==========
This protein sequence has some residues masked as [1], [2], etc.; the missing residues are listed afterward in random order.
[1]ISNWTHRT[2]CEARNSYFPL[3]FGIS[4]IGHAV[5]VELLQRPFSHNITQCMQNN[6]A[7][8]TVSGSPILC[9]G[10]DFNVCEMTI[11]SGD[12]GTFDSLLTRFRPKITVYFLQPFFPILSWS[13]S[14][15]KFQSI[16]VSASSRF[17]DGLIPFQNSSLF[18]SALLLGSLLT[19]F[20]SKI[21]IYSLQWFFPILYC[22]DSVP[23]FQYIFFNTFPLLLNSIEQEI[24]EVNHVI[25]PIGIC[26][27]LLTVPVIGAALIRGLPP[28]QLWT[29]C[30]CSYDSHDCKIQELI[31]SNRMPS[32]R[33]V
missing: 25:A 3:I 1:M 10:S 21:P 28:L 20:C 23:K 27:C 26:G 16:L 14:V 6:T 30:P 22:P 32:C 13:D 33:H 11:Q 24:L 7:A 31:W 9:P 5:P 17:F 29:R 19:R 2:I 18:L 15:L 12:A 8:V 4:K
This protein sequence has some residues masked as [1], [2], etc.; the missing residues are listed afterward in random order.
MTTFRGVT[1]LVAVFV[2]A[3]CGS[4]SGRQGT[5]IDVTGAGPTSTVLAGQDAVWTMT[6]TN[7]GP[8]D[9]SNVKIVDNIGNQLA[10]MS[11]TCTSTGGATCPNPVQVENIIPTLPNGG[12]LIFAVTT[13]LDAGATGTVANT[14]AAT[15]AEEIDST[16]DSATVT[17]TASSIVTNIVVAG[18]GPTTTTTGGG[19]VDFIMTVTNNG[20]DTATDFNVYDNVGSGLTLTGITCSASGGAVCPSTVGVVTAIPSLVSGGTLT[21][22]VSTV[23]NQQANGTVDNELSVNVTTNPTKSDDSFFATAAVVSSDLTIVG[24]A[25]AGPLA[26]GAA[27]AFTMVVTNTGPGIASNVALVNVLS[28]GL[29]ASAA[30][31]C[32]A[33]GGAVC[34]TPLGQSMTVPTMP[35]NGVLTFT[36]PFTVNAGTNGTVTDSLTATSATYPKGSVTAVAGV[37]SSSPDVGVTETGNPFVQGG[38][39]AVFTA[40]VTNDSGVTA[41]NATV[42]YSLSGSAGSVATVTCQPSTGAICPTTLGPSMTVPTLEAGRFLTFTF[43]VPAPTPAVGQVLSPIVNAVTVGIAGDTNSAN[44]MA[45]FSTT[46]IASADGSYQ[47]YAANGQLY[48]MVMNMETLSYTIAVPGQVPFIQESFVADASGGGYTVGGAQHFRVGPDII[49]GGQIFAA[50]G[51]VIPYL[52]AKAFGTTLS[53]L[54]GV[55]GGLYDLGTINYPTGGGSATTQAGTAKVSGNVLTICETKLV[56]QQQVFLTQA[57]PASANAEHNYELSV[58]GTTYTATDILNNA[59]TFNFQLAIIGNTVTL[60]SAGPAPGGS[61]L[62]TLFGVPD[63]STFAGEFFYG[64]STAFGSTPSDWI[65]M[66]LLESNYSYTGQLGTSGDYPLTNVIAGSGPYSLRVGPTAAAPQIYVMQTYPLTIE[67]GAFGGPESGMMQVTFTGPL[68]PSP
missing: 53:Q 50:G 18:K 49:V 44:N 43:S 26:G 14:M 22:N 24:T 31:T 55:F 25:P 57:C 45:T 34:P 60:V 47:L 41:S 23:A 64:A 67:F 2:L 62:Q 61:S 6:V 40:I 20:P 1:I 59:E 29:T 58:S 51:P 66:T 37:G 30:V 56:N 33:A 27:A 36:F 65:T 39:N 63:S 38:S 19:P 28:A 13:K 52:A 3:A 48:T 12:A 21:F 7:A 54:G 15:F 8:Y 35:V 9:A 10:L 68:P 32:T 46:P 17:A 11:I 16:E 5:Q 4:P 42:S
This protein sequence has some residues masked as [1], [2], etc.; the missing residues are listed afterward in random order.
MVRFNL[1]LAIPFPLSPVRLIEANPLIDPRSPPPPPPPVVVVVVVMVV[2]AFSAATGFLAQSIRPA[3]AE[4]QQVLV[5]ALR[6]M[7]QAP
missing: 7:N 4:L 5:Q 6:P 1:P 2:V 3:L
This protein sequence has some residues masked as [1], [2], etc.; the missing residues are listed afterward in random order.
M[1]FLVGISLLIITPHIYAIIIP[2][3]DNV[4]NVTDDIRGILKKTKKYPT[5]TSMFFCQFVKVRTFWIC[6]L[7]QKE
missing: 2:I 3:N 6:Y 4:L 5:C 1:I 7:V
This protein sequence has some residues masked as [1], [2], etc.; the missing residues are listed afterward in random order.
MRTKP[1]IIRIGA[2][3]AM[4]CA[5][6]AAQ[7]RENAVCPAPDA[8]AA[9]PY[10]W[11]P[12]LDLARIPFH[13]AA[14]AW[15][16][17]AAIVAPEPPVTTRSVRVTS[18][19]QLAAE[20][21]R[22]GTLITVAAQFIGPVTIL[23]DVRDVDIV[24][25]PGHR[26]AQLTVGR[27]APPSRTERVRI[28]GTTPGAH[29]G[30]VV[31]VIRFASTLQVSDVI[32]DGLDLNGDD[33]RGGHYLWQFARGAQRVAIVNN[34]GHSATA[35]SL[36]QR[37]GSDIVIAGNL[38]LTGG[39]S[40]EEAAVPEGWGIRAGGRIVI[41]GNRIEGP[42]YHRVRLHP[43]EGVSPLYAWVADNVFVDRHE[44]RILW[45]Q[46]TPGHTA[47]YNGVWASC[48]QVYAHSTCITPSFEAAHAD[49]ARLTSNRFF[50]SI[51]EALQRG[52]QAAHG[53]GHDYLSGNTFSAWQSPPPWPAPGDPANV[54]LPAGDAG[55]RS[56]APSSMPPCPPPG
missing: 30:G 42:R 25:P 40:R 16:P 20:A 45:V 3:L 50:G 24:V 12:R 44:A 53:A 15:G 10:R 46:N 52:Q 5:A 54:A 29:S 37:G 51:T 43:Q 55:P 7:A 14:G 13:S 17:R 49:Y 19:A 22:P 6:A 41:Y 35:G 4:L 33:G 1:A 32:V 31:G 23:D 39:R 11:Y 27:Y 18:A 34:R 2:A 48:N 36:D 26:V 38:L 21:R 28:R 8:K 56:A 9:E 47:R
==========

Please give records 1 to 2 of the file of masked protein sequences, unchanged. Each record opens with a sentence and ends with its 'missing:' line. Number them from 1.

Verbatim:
This protein sequence has some residues masked as [1], [2], etc.; the missing residues are listed afterward in random order.
[1]ISNWTHRT[2]CEARNSYFPL[3]FGIS[4]IGHAV[5]VELLQRPFSHNITQCMQNN[6]A[7][8]TVSGSPILC[9]G[10]DFNVCEMTI[11]SGD[12]GTFDSLLTRFRPKITVYFLQPFFPILSWS[13]S[14][15]KFQSI[16]VSASSRF[17]DGLIPFQNSSLF[18]SALLLGSLLT[19]F[20]SKI[21]IYSLQWFFPILYC[22]DSVP[23]FQYIFFNTFPLLLNSIEQEI[24]EVNHVI[25]PIGIC[26][27]LLTVPVIGAALIRGLPP[28]QLWT[29]C[30]CSYDSHDCKIQELI[31]SNRMPS[32]R[33]V
missing: 25:A 3:I 1:M 10:S 21:P 28:L 20:C 23:K 27:C 26:G 16:L 14:V 6:T 30:P 22:P 32:C 13:D 33:H 11:Q 24:L 7:A 31:W 9:P 5:P 17:F 29:R 19:R 2:I 18:L 15:L 12:A 8:V 4:K
This protein sequence has some residues masked as [1], [2], etc.; the missing residues are listed afterward in random order.
MTTFRGVT[1]LVAVFV[2]A[3]CGS[4]SGRQGT[5]IDVTGAGPTSTVLAGQDAVWTMT[6]TN[7]GP[8]D[9]SNVKIVDNIGNQLA[10]MS[11]TCTSTGGATCPNPVQVENIIPTLPNGG[12]LIFAVTT[13]LDAGATGTVANT[14]AAT[15]AEEIDST[16]DSATVT[17]TASSIVTNIVVAG[18]GPTTTTTGGG[19]VDFIMTVTNNG[20]DTATDFNVYDNVGSGLTLTGITCSASGGAVCPSTVGVVTAIPSLVSGGTLT[21][22]VSTV[23]NQQANGTVDNELSVNVTTNPTKSDDSFFATAAVVSSDLTIVG[24]A[25]AGPLA[26]GAA[27]AFTMVVTNTGPGIASNVALVNVLS[28]GL[29]ASAA[30][31]C[32]A[33]GGAVC[34]TPLGQSMTVPTMP[35]NGVLTFT[36]PFTVNAGTNGTVTDSLTATSATYPKGSVTAVAGV[37]SSSPDVGVTETGNPFVQGG[38][39]AVFTA[40]VTNDSGVTA[41]NATV[42]YSLSGSAGSVATVTCQPSTGAICPTTLGPSMTVPTLEAGRFLTFTF[43]VPAPTPAVGQVLSPIVNAVTVGIAGDTNSAN[44]MA[45]FSTT[46]IASADGSYQ[47]YAANGQLY[48]MVMNMETLSYTIAVPGQVPFIQESFVADASGGGYTVGGAQHFRVGPDII[49]GGQIFAA[50]G[51]VIPYL[52]AKAFGTTLS[53]L[54]GV[55]GGLYDLGTINYPTGGGSATTQAGTAKVSGNVLTICETKLV[56]QQQVFLTQA[57]PASANAEHNYELSV[58]GTTYTATDILNNA[59]TFNFQLAIIGNTVTL[60]SAGPAPGGS[61]L[62]TLFGVPD[63]STFAGEFFYG[64]STAFGSTPSDWI[65]M[66]LLESNYSYTGQLGTSGDYPLTNVIAGSGPYSLRVGPTAAAPQIYVMQTYPLTIE[67]GAFGGPESGMMQVTFTGPL[68]PSP
missing: 53:Q 50:G 18:K 49:V 44:N 43:S 26:G 14:M 22:N 24:T 31:T 55:F 25:P 57:C 45:T 34:P 60:V 47:L 41:S 23:A 64:A 67:F 2:L 62:Q 61:S 6:V 40:I 20:P 1:I 59:E 29:T 58:S 51:P 66:T 37:G 30:V 56:N 33:A 27:A 36:F 65:T 39:N 63:S 38:S 19:P 28:A 13:K 52:A 3:A 48:T 12:A 21:F 7:A 54:G 15:F 8:Y 35:V 9:A 10:L 68:P 32:T 46:P 17:A 11:I 16:E 5:Q 4:P 42:S